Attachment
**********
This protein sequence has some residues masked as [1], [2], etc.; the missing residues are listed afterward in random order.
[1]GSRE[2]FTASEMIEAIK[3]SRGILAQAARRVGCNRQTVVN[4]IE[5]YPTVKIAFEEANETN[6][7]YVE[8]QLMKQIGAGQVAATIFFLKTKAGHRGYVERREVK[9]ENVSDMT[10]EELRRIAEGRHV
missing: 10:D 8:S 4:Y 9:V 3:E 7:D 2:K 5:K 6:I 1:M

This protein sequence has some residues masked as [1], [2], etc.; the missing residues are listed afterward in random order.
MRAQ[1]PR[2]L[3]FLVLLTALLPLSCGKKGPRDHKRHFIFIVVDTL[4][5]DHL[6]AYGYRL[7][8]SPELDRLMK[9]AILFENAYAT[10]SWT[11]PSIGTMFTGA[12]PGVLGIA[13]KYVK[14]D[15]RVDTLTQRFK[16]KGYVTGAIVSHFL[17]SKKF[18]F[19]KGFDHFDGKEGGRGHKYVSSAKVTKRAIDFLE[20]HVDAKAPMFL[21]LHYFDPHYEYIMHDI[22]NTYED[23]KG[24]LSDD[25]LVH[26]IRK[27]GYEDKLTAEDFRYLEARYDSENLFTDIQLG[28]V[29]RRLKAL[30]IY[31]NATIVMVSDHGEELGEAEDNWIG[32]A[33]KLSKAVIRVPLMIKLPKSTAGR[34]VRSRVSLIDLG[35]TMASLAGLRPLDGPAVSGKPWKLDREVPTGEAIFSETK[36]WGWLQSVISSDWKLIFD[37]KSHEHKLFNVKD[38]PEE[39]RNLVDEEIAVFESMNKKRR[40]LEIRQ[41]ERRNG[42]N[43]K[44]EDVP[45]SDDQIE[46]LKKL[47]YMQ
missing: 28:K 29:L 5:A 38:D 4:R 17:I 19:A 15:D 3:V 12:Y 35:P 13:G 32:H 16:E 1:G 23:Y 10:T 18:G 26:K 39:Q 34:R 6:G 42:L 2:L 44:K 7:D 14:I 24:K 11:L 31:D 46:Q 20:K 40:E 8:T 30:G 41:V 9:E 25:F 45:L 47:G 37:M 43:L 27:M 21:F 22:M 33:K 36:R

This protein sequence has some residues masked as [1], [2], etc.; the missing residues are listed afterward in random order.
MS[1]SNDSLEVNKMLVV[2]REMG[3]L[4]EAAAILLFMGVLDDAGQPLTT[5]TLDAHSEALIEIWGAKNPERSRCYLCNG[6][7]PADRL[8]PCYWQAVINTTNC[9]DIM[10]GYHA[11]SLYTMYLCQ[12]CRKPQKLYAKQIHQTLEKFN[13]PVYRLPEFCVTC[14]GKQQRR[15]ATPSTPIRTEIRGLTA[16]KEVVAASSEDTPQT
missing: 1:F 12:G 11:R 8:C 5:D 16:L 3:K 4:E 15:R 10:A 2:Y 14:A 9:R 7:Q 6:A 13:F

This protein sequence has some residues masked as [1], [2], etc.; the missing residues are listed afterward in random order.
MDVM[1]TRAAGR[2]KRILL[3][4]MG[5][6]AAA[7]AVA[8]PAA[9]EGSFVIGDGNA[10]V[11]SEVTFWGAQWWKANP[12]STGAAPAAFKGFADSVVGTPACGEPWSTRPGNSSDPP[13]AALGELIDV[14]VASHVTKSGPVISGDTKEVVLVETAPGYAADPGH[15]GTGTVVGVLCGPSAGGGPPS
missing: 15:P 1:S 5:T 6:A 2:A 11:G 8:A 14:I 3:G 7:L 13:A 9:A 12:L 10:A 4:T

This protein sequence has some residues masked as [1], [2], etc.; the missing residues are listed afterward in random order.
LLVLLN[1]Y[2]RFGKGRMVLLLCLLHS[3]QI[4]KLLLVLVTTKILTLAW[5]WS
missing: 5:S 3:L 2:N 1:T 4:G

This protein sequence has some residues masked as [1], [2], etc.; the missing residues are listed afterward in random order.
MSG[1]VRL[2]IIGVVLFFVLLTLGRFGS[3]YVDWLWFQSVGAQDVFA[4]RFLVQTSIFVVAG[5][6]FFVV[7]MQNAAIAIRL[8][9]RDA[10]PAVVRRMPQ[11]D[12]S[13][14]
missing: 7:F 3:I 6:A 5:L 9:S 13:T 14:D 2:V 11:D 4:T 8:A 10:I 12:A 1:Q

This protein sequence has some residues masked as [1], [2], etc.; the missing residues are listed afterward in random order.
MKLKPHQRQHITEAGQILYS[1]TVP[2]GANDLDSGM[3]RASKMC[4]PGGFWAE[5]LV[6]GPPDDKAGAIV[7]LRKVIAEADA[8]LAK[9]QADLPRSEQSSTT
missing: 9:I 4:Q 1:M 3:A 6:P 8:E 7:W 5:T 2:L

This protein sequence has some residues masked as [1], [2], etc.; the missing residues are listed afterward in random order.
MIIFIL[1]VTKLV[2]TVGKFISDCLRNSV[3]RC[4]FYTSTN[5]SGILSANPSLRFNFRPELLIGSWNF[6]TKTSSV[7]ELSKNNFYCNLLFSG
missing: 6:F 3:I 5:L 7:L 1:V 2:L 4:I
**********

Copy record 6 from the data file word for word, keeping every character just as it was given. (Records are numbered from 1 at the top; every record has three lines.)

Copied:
This protein sequence has some residues masked as [1], [2], etc.; the missing residues are listed afterward in random order.
MSG[1]VRL[2]IIGVVLFFVLLTLGRFGS[3]YVDWLWFQSVGAQDVFA[4]RFLVQTSIFVVAG[5][6]FFVV[7]MQNAAIAIRL[8][9]RDA[10]PAVVRRMPQ[11]D[12]S[13][14]
missing: 7:F 3:I 6:A 5:L 9:S 13:T 14:D 2:V 11:D 4:T 8:A 10:I 12:A 1:Q